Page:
Knutson JS, Harley MY, Hisel TZ, Chae J. Improving hand function in stroke survivors: a pilot study of contralaterally controlled functional electric stimulation in chronic hemiplegia. Arch Phys Med Rehabil. 2007 Apr;88(4):513-20.
Knutson JS, Hisel TZ, Harley MY, Chae J. A novel functional electrical stimulation treatment for recovery of hand function in hemiplegia: 12-week pilot study. Neurorehabil Neural Repair. 2009 Jan;23(1):17-25. doi: 10.1177/1545968308317577. Epub 2008 Sep 23.
Sheffler LR, Hennessey MT, Naples GG, Chae J. Peroneal nerve stimulation versus an ankle foot orthosis for correction of footdrop in stroke: impact on functional ambulation. Neurorehabil Neural Repair. 2006 Sep;20(3):355-60.

Responsible Party: Jayme Knutson, Assistant Professor, Physical Medicine and Rehabilitation, Case Western Reserve University
ClinicalTrials.gov Identifier: NCT01029912     History of Changes
Other Study ID Numbers: R21HD061593 ( U.S. NIH Grant/Contract )
First Submitted: December 9, 2009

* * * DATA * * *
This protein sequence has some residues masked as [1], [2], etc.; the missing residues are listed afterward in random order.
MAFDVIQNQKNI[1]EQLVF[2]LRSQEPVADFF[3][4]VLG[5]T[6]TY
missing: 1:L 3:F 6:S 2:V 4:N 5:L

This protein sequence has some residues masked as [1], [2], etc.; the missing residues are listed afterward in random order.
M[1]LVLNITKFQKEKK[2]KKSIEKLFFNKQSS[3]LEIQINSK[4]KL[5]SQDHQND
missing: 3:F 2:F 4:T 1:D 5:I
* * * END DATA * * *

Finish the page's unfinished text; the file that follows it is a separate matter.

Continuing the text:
First Posted: December 10, 2009
Last Update Posted: October 7, 2016
Last Verified: October 2016
Individual Participant Data (IPD) Sharing Statement:
Plan to Share IPD: No

Keywords provided by Jayme Knutson, Case Western Reserve University:
Stroke
Hemiplegia
Footdrop
Electrical Stimulation
Motor Relearning
Neuroplasticity

Additional relevant MeSH terms:
Stroke
Paresis
Muscle Weakness
Cerebrovascular Disorders
Brain Diseases
Central Nervous System Diseases
Nervous System Diseases
Vascular Diseases
Cardiovascular Diseases
Neurologic Manifestations
Signs and Symptoms
Muscular Diseases
Musculoskeletal Diseases
Neuromuscular Manifestations
Pathologic Processes